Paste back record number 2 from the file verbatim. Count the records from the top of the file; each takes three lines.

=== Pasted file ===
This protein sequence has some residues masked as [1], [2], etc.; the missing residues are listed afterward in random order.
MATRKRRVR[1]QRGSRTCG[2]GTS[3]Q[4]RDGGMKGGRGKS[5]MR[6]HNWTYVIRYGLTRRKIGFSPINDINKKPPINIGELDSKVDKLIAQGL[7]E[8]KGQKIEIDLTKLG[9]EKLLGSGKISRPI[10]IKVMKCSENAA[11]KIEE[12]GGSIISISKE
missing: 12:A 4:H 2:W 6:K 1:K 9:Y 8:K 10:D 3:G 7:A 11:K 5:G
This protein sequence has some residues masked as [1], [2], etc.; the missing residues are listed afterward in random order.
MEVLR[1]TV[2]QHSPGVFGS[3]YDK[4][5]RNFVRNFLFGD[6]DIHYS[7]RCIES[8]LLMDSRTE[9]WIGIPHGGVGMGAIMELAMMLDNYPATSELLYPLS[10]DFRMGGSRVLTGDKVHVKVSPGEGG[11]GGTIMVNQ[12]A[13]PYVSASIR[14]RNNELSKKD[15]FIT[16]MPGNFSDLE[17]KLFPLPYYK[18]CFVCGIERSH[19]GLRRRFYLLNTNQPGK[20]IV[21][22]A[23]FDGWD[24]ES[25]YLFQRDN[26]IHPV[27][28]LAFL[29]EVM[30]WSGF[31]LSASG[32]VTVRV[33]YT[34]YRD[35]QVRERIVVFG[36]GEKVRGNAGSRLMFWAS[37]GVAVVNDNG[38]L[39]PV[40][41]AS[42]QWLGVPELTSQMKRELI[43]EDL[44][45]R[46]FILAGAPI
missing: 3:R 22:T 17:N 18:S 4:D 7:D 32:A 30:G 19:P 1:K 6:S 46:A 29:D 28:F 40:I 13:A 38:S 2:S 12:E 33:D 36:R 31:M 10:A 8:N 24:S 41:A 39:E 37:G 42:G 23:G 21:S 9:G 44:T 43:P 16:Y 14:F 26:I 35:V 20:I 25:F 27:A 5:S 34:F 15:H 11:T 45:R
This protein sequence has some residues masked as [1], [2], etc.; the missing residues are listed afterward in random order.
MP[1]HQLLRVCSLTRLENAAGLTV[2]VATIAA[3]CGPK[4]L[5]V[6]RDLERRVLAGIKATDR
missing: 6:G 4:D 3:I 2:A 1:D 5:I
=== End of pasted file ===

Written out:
This protein sequence has some residues masked as [1], [2], etc.; the missing residues are listed afterward in random order.
MEVLR[1]TV[2]QHSPGVFGS[3]YDK[4][5]RNFVRNFLFGD[6]DIHYS[7]RCIES[8]LLMDSRTE[9]WIGIPHGGVGMGAIMELAMMLDNYPATSELLYPLS[10]DFRMGGSRVLTGDKVHVKVSPGEGG[11]GGTIMVNQ[12]A[13]PYVSASIR[14]RNNELSKKD[15]FIT[16]MPGNFSDLE[17]KLFPLPYYK[18]CFVCGIERSH[19]GLRRRFYLLNTNQPGK[20]IV[21][22]A[23]FDGWD[24]ES[25]YLFQRDN[26]IHPV[27][28]LAFL[29]EVM[30]WSGF[31]LSASG[32]VTVRV[33]YT[34]YRD[35]QVRERIVVFG[36]GEKVRGNAGSRLMFWAS[37]GVAVVNDNG[38]L[39]PV[40][41]AS[42]QWLGVPELTSQMKRELI[43]EDL[44][45]R[46]FILAGAPI
missing: 3:R 22:T 17:N 18:S 4:D 7:D 32:A 30:G 19:P 1:K 6:S 46:A 29:D 28:F 40:I 13:A 38:S 2:S 12:E 33:D 36:R 31:M 10:A 8:N 24:S 41:A 39:E 37:G 42:G 23:G 21:S 9:G 44:T 43:P 16:Y 14:F 26:I 35:V 20:I 25:F 27:A 5:S 34:F 15:H 11:T 45:R